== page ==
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by Carole Schwalm Looking up at the roof of a greenhouse.

How is it where you are? It is October 7 here in Denver, Colorado and the weather report says: Possible frost. The thermometer dipped down to 38° last night. A look out the window and there’s snow in the higher elevations already where I am.

I still have plants with lots of green tomatoes hanging on the vine. There are still blossoms and babies on the cucumbers and bean plants.

Here are suggestions if you are in the same situation.

1. Tomato plant wire cages come in handy. If you put one on top of the other like a cone, secure them together with twine and then cover them with clear plastic the plant is as protected as is inexpensively possible in the cold outdoors.

2. You can make a wire cage, similar to the above, again using a plastic cover tucked in tightly around the plants. Coat-hangers are helpful, btw. A large, clear plastic bag supported by four long sticks works. Anchor the plastic with rocks.

3. You can purchase a cloche or a little glass tent. This is something you’ll also find handy to protect small seedlings in the spring. A bell jar also helps avoid the plant’s transplanting stress. A plastic milk jug with the bottom cut out of it works for smaller plants -- flowers for instance. Leave the cap on overnight.

Unscrew the cap during the day or heat builds up too quickly.


… that soon pay for themselves !!

The above are quick fixes in an approaching frost situation. You might want to plan ahead and if so, I have two solutions for you.

The first is a cold frame. This little idea has been around for centuries. It is a box with a glass lid and literally a miniature-miniature greenhouse. The sides of the box protect the plants in a secure, natural environment. The glass lets in light and radiant heat. The cold frame maintains at 20° warmer than it is outside.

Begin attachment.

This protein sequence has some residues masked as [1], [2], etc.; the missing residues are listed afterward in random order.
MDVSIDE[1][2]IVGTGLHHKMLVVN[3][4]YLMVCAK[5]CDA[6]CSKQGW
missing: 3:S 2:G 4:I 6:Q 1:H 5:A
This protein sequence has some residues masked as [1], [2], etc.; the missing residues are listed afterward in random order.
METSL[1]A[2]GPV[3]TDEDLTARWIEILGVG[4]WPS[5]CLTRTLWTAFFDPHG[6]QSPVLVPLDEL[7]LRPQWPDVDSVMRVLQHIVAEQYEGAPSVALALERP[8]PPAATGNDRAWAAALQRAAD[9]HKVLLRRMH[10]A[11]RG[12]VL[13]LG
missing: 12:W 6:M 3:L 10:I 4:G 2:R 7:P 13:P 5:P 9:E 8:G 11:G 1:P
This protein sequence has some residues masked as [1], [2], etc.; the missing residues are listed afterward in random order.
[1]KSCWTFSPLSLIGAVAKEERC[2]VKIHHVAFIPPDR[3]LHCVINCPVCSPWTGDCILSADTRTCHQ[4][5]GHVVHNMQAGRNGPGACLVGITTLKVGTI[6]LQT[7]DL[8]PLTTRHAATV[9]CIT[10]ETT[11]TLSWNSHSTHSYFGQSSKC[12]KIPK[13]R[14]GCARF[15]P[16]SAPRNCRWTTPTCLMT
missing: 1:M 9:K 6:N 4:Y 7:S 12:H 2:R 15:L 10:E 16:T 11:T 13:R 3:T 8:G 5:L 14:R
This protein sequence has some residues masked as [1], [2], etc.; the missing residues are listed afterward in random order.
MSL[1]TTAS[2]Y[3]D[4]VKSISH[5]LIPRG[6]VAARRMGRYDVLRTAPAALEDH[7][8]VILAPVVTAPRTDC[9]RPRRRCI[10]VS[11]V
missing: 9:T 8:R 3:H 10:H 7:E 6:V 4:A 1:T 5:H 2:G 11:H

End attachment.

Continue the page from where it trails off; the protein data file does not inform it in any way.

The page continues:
While some of your plants may be too tall for this protective device, beets, kale and winter salad greens or any of the many cold weather plants grow and thrive longer. Your cold frame also gives you a head start in the spring. Do keep in mind that your plants need frequent watering and air circulation (that’s what the lid is for).

You can also put flooring, for example, recycled wood like pallet wood, to keep pests away. Certainly an added benefit.

Try to orient your cold frame to the south to take advantage of the late-fall sunlight.

Red and green tomatos on the garden vine The second is a greenhouse. There are many sizes and price ranges available. We are fortunate enough to have one and it has paid for itself so we are now on the upside because of this year’s abundant crops or our gifts that keep on giving.

If you are considering a greenhouse: how big do you need? And how much can you afford? Many greenhouses are expandable and most gardeners will soon want more space when they see how much they enjoy it. (Look into building permits and if one is necessary if you do go larger).

Hints: Winter is an opportune time to contemplate locations. The best is an area that get Sun during the times between winter sunrise and winter sunset. For summer, the same is true for summer sunrise and sunset. The key is an area with the minimum of shade.

Acrylics are rigid, weigh less than glass, and will not break as easily. You will not lose light. You can also use fiberglass covering; just make sure they are designed for greenhouses as those in a kit are. Polyethylene film is inexpensive, but isn’t as durable. Make sure this is also for greenhouse use.

For more information on greenhouses and greenhouse gardening, check out our articles Greenhouses (part 1) and Greenhouse Gardening

Share your early and late season gardening experience or if you'd like more information.